The following is the unofficial transcript of a CNBC interview with Target CEO Brian Cornell and CNBC’s Becky Quick on CNBC’s “Squawk Box” (M-F 6AM – 9AM) today, Wednesday, August 22nd. The following are links to video of the interview on CNBC.com:
Target CEO Brian Cornell: We continue to remodel stores
Target CEO Brian Cornell: We're investing in toys and baby products
Target CEO Brian Cornell: We're making it easier to shop at Target
Becky Quick: right now though, our news maker of the morning, target releasing second quarter earnings that beat on both the bottom and the top lines. A lot of different metrics, every one of them ahead of what the street had been anticipating, and that stock has been sharply higher this morning. We’ve been watching this. Last I checked, it was up by over 5%. Yeah, you can see right now by $4.23 to 87.50 joining us right now for an exclusive interview is brian cornell. He is the chairman and ceo of target. And brian, thank you for being here.
Brian cornell: great to be here.
Quick: we just had ananalyst on who looks at this very closely and made the same – came to the same conclusion when looking through these numbers. That there are companies like target and walmart that have made some massive investments. And that those investments are starting to pay off. Is that how you would assess these things? What’s happened here?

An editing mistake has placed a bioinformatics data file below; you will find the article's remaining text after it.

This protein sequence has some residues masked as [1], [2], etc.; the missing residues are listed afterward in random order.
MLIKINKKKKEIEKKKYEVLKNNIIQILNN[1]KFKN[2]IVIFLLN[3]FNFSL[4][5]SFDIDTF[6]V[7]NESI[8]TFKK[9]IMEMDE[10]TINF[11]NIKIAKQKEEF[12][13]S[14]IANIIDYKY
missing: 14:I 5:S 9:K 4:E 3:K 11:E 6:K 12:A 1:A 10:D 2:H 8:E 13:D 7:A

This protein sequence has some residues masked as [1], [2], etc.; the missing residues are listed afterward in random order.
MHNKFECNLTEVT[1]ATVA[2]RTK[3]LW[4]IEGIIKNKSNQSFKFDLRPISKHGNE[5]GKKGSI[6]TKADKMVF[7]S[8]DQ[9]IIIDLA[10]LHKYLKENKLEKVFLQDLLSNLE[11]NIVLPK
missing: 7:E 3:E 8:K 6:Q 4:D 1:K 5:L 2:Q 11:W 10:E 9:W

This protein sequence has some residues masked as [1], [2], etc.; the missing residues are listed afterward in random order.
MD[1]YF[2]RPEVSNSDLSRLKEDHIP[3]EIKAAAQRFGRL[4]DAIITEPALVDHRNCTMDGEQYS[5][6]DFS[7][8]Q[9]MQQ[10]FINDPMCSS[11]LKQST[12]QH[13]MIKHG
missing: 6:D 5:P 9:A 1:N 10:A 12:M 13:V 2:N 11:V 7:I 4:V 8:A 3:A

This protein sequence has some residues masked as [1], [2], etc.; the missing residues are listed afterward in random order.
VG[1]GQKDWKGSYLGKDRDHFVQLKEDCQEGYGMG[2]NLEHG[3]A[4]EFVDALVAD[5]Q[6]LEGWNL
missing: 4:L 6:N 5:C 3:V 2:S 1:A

Cornell: well, I think you’re seeing winners and losers right now in retail. We took a path that said we are going to invest in the long-term. And several years ago we decided we are going to invest in our stores, invest our brands, invest in our team and invest in new fulfillment capabilities. And those are starting to mature. They’re now at scale. And you are seeing the reaction from the consumer and our guests and those show up in our recent earning report.
Quick: when you are talking about new fulfillment of opportunities, you are talking about competing to amazon in the world, where you know consumers don’t necessarily want to come into the store. What have you done down that path?